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It was long awaited and much anticipated, but did the 12th Hunt, Point and Retrieve Championship live up to its promise? The event has already been scrutinised and discussed on various gundog forums, but what you read here are my own thoughts, written just a few hours after Mick Canham won the Kennel Club’s silver trophy with his German shorthaired pointer (GSP) bitch, FTCh Jhebron’s Nephrite of Stubblemere, known to friends as Orca.

The HPR Championship’s history is short but interesting. It was first held in 1986, when it was won by Tommy Brechney with his GSP FTCh Heidi of Strathbrock. The same pair won again the following year. Tommy won three more times with two different dogs, but in 1988, 1991, 1994 and 1995 no first prize was awarded. The last Championship was held in 1996, but it was decided that the standard of dogwork was so poor that it should be discontinued. This year’s Championship was the first for 17 years.

The standard of dogs competing in HPR trials has improved greatly in the past few years, so there’s been Championship. However, several critics felt that it was still too early to bring it back — I didn’t see any of them in the gallery on the Swinton Estate in North Yorkshire, where the event was held last month.

Swinton is a 20,000-acre sporting estate, so would appear to offer the perfect venue for HPRs. Unlike spaniels and retrievers, finding suitable ground for HPRs is a major challenge, because each dog requires an extensive area in which to run. With a card of 12 dogs that’s not so difficult, but for a 20-dog Championship, run over two days, that’s quite a challenge.

There were 19 runners for this Championship, featuring seven breeds. Karen Saynor’s FTCh large Münsterländer bitch had recently had a litter so wasn’t 100 per cent fit. Mick Canham wasn’t able to run one of the three bitches he qualified because she was in season, while judge Anne Johnson was unable to compete with her qualified German wirehaired pointer (GWP).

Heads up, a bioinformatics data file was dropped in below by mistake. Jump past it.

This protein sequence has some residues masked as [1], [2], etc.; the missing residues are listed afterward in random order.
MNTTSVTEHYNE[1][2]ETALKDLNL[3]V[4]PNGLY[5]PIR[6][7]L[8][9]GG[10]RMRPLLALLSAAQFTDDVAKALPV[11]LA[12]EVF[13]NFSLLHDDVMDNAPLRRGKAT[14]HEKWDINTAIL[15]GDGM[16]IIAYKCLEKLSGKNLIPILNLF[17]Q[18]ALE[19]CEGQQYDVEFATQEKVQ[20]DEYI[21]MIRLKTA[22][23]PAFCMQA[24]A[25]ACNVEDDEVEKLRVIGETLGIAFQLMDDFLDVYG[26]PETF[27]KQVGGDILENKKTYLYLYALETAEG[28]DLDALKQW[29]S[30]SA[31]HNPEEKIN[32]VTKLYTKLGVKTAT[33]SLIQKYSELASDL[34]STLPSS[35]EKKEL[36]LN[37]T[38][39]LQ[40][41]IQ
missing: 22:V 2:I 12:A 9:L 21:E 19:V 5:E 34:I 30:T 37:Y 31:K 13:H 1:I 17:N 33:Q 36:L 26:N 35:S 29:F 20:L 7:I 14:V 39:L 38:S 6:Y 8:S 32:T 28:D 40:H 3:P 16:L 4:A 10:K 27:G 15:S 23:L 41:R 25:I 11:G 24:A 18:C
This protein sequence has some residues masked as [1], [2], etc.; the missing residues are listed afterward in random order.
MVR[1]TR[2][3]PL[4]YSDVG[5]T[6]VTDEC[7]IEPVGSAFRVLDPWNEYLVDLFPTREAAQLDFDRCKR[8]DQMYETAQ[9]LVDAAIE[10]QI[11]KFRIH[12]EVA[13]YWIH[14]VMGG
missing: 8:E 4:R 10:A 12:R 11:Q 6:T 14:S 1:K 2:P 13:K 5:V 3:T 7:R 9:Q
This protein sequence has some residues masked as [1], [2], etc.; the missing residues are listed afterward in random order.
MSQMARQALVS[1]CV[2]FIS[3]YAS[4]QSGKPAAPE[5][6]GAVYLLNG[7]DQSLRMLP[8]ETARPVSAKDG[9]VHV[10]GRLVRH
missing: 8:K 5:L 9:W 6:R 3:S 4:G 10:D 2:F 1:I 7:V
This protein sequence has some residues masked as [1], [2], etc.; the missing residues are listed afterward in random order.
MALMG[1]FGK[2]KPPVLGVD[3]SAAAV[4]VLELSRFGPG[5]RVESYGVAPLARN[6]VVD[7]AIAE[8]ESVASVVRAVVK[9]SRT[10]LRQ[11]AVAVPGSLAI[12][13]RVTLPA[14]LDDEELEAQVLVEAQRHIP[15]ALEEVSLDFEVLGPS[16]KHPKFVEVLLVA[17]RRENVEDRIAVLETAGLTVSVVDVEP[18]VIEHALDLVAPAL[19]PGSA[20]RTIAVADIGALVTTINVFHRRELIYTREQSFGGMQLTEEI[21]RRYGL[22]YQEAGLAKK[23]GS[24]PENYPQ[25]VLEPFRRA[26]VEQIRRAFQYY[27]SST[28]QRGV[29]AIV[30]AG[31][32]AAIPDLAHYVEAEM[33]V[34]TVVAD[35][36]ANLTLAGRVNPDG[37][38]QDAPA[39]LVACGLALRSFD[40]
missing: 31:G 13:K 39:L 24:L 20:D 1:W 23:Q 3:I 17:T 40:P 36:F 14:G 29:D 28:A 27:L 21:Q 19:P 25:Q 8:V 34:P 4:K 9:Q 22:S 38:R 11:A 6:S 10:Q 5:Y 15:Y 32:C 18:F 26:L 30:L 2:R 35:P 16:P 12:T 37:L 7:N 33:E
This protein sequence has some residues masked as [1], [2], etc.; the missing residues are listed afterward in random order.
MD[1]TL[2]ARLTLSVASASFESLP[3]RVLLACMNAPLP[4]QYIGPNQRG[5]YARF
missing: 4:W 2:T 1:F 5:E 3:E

Inauspicious start

Frustratingly, the Championship got off to an inauspicious start — the two-way radios had been left behind at the hotel — so it was close to 10.30am, on a bright and mild November morning, when it finally got under way. Rory Major, one of only two handlers to have competed in this event before, was the first to run with his homebred GWP bitch, Bryantscroft Herdwick. Though she did get a retrieve (of a cock pheasant), it wasn’t a notable run. Scent was clearly very poor, and subsequent runners struggled to perform to their best ability.

All the dogwork was on grouse, but while grouse may be easy to point in spring and summer, it’s a different matter so late in the season when they are much more wary. Peter Howard had a great hunt and an excellent point with his GWP Tickencote Talk Tonight, but the bird was shot far too close, and the dog should never have been sent for the retrieve. It was eliminated for mouthing the game, which is hardly surprising.

I’d love to report that I witnessed some great hunting, but I didn’t.

The scent did pick up briefly in the middle of the day but, for the late runners, there was hardly a sniff to be had. From afar the ground looked excellent, but the dogs found it almost as challenging as the gallery, who stumbled through the bogs and struggled through the sharp stalks of burnt heather. Successive dogs were put out for missing game, including both the dual champions running: Brittany Tournesol Destinee at Bryantscroft, handled by Rory Major, and Andrew McDonald’s vizsla, Bitcon Gold Coast at Northey.

Just eight dogs remained for the second day: one GWP, one Hungarian wirehaired vizsla, two German longhaired pointers (GLPs) and four GSPs. We moved to new ground, over the hill from the previous day. Rob Gould was the first to go with his GLP Wamilanghaar Cara, and the gallery had a good view of her run. She had a fine point on grouse, but the Gun inexplicably didn’t shoot at the birds she presented, denying her the retrieve.

The action then moved to the rough ground above Leighton Reservoir. The scenery was grand, but the dogs were obscured from the gallery. The quarry was pheasants, but once again it was clear that scent was poor. However, it was kinder terrain for the dogs to quarter, and Mick Canham had a fine run with Orca, culminating in a satisfactory point and retrieve.

Despite each dog being given short second runs, Orca had impressed the judges sufficiently to take the Championship. Chris Gray’s GWP FTCh Trugvang Balder was second, with Rob Gould’s Wamilanghaar Cara third. It hadn’t been a great Championship, but it had been a successful one.